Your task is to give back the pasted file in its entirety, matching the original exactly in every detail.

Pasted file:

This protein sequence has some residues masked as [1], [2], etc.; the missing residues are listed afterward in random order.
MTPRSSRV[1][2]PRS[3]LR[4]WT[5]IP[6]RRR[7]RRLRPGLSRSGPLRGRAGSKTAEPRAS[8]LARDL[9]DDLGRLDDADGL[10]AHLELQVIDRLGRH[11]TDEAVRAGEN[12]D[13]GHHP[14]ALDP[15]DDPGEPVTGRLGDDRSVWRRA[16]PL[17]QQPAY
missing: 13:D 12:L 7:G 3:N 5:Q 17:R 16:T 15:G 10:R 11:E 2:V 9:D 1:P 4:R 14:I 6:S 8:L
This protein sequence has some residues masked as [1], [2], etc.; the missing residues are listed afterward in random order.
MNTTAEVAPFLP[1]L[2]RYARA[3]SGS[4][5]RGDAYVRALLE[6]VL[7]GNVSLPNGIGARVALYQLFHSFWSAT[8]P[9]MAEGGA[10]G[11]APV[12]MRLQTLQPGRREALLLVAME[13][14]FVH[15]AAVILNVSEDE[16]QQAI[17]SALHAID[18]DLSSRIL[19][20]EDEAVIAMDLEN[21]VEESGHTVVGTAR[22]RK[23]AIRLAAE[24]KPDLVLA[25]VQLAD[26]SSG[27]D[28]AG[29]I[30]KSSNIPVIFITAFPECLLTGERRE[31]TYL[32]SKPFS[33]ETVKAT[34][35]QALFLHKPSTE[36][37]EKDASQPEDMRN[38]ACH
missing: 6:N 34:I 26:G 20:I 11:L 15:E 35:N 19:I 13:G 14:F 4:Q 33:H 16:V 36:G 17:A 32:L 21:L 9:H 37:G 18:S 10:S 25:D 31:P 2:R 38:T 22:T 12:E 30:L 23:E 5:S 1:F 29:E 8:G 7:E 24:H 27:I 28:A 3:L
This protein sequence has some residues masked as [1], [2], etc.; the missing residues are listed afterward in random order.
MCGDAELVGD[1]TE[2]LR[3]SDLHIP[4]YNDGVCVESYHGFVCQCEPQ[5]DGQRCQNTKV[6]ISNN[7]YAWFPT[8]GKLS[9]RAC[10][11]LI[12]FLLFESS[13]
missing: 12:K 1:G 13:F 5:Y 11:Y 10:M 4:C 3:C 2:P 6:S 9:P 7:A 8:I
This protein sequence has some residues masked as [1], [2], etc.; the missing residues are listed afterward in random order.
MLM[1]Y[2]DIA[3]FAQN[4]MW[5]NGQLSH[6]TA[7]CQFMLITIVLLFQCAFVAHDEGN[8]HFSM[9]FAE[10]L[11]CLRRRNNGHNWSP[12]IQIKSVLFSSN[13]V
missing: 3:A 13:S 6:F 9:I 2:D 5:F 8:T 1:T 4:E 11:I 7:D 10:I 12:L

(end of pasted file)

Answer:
This protein sequence has some residues masked as [1], [2], etc.; the missing residues are listed afterward in random order.
MTPRSSRV[1][2]PRS[3]LR[4]WT[5]IP[6]RRR[7]RRLRPGLSRSGPLRGRAGSKTAEPRAS[8]LARDL[9]DDLGRLDDADGL[10]AHLELQVIDRLGRH[11]TDEAVRAGEN[12]D[13]GHHP[14]ALDP[15]DDPGEPVTGRLGDDRSVWRRA[16]PL[17]QQPAY
missing: 13:D 12:L 7:G 3:N 5:Q 17:R 16:T 15:G 10:R 11:E 2:V 9:D 1:P 4:R 14:I 6:S 8:L
This protein sequence has some residues masked as [1], [2], etc.; the missing residues are listed afterward in random order.
MNTTAEVAPFLP[1]L[2]RYARA[3]SGS[4][5]RGDAYVRALLE[6]VL[7]GNVSLPNGIGARVALYQLFHSFWSAT[8]P[9]MAEGGA[10]G[11]APV[12]MRLQTLQPGRREALLLVAME[13][14]FVH[15]AAVILNVSEDE[16]QQAI[17]SALHAID[18]DLSSRIL[19][20]EDEAVIAMDLEN[21]VEESGHTVVGTAR[22]RK[23]AIRLAAE[24]KPDLVLA[25]VQLAD[26]SSG[27]D[28]AG[29]I[30]KSSNIPVIFITAFPECLLTGERRE[31]TYL[32]SKPFS[33]ETVKAT[34][35]QALFLHKPSTE[36][37]EKDASQPEDMRN[38]ACH
missing: 6:N 34:I 26:G 20:I 11:L 15:E 35:N 19:I 13:G 14:F 4:Q 33:H 16:V 36:G 17:A 32:L 21:L 9:H 37:G 18:S 10:S 25:D 31:P 2:R 38:T 22:T 12:E 30:L 23:E 5:S 1:F 29:E 8:G 7:E 24:H 27:I 28:A 3:L
This protein sequence has some residues masked as [1], [2], etc.; the missing residues are listed afterward in random order.
MCGDAELVGD[1]TE[2]LR[3]SDLHIP[4]YNDGVCVESYHGFVCQCEPQ[5]DGQRCQNTKV[6]ISNN[7]YAWFPT[8]GKLS[9]RAC[10][11]LI[12]FLLFESS[13]
missing: 12:K 1:G 13:F 5:Y 11:Y 10:M 4:C 3:C 2:P 6:S 9:P 7:A 8:I
This protein sequence has some residues masked as [1], [2], etc.; the missing residues are listed afterward in random order.
MLM[1]Y[2]DIA[3]FAQN[4]MW[5]NGQLSH[6]TA[7]CQFMLITIVLLFQCAFVAHDEGN[8]HFSM[9]FAE[10]L[11]CLRRRNNGHNWSP[12]IQIKSVLFSSN[13]V
missing: 3:A 13:S 6:F 9:I 2:D 5:F 8:T 1:T 4:E 11:I 7:D 10:I 12:L